Councilors pan Coleman’s library plan

Members of the St. Paul City Council Wednesday criticized Mayor Chris Coleman’s proposal to reduce hours at Central Library and use the money to expand a program that helps parents put their kids on the path to college.

Coleman’s 2013 budget includes a $200,000 contribution to Parent Academy, a program run by St. Paul Public Schools. That’s almost exactly how much Coleman proposes to save by closing the downtown library on Mondays.

“We’re spending development money like crazy to bring new people downtown, and the first thing they’ll hear now is that they don’t have access to their library on Monday nights — or Mondays period — because we’re doing some homework sessions,” said Council Member Dave Thune, whose ward includes downtown.

Library Director Kit Hadley said the mayor wants to reduce hours at Central, because it is the most expensive building in the system to operate. It’s currently open noon to 8 p.m. on Mondays.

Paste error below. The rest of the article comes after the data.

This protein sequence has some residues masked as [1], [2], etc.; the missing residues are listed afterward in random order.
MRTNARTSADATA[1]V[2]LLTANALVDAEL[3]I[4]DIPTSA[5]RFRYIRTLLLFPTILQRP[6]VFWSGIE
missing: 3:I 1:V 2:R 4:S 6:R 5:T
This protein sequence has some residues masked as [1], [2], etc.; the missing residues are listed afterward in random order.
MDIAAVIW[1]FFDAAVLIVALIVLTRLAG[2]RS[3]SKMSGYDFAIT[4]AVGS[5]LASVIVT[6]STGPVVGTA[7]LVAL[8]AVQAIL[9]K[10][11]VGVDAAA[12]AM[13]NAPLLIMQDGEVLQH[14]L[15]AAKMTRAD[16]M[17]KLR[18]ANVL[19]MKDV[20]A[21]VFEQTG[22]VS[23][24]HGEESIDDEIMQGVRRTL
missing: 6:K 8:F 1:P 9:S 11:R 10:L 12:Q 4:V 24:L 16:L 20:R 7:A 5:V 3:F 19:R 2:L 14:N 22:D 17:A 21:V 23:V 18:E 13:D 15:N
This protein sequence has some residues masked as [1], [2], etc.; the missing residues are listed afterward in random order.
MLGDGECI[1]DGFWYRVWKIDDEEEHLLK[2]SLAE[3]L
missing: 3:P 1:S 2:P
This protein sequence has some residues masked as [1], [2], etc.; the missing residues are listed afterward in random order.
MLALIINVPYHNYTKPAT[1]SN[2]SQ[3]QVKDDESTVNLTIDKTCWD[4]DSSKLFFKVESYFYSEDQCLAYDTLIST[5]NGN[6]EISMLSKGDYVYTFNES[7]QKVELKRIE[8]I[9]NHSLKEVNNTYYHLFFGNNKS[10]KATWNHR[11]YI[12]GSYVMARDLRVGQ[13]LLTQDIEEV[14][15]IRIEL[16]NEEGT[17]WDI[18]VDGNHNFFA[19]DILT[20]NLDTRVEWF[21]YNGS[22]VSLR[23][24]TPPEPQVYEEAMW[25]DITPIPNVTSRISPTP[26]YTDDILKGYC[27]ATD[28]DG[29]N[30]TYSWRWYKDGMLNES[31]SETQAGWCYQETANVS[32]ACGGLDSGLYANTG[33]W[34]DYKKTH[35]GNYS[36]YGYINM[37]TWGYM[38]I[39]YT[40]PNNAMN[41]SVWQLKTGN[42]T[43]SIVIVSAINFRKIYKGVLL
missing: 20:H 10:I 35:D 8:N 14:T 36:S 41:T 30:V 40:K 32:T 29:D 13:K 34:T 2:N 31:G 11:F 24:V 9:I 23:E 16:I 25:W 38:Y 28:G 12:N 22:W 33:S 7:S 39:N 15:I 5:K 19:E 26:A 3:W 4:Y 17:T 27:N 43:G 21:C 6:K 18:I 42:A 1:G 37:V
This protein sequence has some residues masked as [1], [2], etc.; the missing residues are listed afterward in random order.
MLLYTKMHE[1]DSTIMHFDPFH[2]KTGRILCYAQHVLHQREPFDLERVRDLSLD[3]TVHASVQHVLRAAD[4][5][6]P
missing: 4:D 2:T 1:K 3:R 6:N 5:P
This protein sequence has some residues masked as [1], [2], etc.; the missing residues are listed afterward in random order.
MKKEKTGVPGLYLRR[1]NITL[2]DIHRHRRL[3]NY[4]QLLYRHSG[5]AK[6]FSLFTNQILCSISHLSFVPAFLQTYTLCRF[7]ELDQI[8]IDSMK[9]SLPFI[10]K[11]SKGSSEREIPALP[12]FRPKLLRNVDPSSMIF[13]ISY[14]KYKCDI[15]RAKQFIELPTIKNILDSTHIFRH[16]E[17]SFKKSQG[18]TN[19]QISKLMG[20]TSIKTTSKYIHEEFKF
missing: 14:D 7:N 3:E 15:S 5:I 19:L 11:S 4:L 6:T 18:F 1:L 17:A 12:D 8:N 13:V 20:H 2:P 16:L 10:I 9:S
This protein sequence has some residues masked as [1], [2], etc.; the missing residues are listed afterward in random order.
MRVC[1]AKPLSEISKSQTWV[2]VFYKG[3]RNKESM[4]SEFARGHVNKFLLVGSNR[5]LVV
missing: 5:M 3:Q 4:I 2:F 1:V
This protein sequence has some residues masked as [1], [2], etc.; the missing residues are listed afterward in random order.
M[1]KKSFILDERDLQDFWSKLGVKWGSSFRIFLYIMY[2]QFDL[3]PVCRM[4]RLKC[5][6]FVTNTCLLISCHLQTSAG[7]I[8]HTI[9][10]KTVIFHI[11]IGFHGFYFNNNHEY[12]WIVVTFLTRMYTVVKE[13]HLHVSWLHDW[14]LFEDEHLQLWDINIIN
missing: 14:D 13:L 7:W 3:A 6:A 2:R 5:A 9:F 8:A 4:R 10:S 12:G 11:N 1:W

“It’s not ever a good thing to close any library, but when you are faced with a tough budget you have to make tough decisions,” Coleman’s Communications Director Joe Campbell said. “We really do believe that Parent Academies are successful, that they are important for our community, and they help close the achievement gap.”

More than 900 parents have completed the free, eight-week course since the district started offering it last spring at some 50 sites around the city.

All the funding so far has come from a federal grant for schools with high rates of poverty.

The city’s proposed contribution would allow Parent Academies to expand to six schools located in wealthier neighborhoods, according to Jackie Turner, who oversees the academies for the school district. She estimated that would help an additional 300 parents a year learn how to get their kids into college.

But several council members balked at sending city money to the school district.

“There is absolutely no arguing that the Parent Academy is a really good and valuable tool, but there is just no way that I think that the city should be paying for something that the school district is doing,” Council President Kathy Lantry said.

The council members discussed the proposal while serving in their capacity as the city’s Library Board. Board chair Russ Stark, who also expressed skepticism about the mayor’s proposal, doesn’t expect a vote on the academies or the library hours until December.

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